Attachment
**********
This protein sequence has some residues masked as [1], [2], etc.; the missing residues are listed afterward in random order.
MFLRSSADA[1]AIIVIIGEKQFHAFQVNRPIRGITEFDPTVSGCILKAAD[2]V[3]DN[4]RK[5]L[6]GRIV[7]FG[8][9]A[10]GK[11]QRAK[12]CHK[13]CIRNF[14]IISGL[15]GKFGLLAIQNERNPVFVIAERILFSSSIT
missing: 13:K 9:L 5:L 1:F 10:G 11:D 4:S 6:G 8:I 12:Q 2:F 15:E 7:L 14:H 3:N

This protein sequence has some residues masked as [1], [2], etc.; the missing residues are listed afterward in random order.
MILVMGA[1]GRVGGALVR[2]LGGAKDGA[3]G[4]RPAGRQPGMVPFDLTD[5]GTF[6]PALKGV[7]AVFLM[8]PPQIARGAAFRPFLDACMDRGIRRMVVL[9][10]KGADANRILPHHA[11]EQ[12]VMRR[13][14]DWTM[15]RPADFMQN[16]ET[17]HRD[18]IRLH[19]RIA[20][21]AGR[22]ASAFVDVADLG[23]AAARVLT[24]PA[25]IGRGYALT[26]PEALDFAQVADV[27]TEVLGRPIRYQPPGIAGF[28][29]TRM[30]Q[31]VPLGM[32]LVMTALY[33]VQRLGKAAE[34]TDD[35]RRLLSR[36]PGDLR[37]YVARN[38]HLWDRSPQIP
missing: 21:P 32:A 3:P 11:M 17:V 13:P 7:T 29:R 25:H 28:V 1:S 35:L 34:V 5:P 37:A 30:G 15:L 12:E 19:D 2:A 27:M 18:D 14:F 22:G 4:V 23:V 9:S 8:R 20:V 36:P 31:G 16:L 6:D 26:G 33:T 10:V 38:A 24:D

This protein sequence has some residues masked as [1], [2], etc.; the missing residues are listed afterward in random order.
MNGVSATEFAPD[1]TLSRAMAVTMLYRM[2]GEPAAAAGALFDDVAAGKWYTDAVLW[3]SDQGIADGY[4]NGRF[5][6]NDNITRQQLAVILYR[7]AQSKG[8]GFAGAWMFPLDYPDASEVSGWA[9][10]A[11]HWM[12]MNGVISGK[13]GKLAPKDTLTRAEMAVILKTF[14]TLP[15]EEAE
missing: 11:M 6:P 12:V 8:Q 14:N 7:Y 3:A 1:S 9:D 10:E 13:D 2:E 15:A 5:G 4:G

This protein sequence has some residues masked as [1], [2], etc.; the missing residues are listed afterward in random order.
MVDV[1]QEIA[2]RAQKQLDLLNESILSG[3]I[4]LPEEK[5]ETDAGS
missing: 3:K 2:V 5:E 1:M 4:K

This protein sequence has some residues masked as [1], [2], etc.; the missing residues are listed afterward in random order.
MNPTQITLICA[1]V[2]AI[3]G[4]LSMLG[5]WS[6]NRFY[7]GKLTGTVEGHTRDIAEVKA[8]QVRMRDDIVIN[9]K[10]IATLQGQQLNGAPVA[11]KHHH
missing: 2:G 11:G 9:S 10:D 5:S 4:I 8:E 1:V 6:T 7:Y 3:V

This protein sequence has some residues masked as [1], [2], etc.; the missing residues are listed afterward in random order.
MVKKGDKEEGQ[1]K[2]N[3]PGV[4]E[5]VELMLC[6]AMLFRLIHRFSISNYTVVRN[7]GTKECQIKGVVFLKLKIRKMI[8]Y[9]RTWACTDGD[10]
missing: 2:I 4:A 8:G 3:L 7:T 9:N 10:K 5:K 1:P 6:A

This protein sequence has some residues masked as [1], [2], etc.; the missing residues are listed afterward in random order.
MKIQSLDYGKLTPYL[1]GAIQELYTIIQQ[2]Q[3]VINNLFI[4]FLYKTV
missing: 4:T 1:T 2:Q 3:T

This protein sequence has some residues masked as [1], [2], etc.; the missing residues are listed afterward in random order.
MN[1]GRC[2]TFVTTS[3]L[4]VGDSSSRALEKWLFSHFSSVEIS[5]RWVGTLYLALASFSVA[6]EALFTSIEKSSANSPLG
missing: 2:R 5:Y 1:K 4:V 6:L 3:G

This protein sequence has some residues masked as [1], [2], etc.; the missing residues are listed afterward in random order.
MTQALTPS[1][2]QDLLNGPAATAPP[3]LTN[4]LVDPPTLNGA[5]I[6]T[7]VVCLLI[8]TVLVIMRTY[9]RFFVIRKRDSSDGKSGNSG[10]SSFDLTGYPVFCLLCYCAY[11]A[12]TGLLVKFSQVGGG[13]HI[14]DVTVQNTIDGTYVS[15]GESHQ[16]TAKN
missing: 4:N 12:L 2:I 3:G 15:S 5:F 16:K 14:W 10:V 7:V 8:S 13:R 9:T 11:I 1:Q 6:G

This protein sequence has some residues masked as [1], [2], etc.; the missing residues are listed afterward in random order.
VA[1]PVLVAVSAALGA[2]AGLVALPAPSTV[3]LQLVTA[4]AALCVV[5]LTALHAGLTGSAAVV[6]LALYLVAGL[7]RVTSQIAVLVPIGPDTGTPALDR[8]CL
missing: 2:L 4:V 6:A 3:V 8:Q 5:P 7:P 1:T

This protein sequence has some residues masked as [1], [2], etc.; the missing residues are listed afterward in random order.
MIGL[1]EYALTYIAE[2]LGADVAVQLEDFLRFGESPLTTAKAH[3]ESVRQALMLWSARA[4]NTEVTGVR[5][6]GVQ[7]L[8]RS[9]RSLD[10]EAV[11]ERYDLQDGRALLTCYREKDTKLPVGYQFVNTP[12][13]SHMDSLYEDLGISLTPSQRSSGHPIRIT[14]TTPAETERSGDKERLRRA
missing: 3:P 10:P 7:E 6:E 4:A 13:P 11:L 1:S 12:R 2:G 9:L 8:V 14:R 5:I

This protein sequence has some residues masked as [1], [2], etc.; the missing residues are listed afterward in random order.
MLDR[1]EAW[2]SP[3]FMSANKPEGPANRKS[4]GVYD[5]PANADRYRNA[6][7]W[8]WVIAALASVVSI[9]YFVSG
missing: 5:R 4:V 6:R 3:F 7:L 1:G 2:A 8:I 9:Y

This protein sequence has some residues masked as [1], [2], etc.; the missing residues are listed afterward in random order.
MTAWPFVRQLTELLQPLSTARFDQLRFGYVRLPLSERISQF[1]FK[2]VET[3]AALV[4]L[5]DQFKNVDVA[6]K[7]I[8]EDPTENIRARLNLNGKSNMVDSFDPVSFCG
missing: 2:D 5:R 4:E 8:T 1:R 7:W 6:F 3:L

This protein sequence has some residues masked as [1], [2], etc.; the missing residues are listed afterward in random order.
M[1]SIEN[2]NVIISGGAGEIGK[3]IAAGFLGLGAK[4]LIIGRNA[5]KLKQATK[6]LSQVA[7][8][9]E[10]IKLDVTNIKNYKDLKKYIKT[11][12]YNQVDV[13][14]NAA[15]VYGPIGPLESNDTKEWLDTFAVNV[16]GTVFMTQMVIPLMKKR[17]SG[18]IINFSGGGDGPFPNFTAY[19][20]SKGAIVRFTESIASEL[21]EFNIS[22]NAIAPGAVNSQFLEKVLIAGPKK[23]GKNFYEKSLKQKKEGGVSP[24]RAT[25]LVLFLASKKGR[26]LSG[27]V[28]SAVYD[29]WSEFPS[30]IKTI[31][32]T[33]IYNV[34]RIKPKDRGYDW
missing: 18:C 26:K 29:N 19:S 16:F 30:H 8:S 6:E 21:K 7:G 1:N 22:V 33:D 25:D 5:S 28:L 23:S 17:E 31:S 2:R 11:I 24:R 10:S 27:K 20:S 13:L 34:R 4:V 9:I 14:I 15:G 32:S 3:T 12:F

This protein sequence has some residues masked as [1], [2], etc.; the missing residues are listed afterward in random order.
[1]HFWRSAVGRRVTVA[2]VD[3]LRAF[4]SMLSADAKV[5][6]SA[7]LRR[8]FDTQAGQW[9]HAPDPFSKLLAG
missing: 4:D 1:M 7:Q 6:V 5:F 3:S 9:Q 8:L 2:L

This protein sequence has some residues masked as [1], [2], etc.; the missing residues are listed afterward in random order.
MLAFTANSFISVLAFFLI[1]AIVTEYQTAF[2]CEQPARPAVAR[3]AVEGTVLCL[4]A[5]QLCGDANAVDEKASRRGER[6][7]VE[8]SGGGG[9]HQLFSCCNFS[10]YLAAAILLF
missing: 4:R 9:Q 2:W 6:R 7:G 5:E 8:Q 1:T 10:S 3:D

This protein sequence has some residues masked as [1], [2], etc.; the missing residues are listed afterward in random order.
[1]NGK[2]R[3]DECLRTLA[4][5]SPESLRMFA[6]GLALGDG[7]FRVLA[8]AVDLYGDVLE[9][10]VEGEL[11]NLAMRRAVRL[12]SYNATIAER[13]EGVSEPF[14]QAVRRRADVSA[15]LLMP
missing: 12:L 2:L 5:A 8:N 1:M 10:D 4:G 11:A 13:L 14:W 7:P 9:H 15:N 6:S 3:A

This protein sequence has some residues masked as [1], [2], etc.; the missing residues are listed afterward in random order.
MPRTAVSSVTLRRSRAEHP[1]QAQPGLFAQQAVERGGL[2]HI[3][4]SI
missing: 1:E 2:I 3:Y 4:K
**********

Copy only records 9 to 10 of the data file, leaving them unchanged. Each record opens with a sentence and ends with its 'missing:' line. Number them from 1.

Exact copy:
This protein sequence has some residues masked as [1], [2], etc.; the missing residues are listed afterward in random order.
MTQALTPS[1][2]QDLLNGPAATAPP[3]LTN[4]LVDPPTLNGA[5]I[6]T[7]VVCLLI[8]TVLVIMRTY[9]RFFVIRKRDSSDGKSGNSG[10]SSFDLTGYPVFCLLCYCAY[11]A[12]TGLLVKFSQVGGG[13]HI[14]DVTVQNTIDGTYVS[15]GESHQ[16]TAKN
missing: 4:N 12:L 2:I 3:G 15:S 5:F 16:K 14:W 10:V 7:V 8:S 13:R 9:T 11:I 1:Q 6:G

This protein sequence has some residues masked as [1], [2], etc.; the missing residues are listed afterward in random order.
VA[1]PVLVAVSAALGA[2]AGLVALPAPSTV[3]LQLVTA[4]AALCVV[5]LTALHAGLTGSAAVV[6]LALYLVAGL[7]RVTSQIAVLVPIGPDTGTPALDR[8]CL
missing: 2:L 4:V 6:A 3:V 8:Q 5:P 7:P 1:T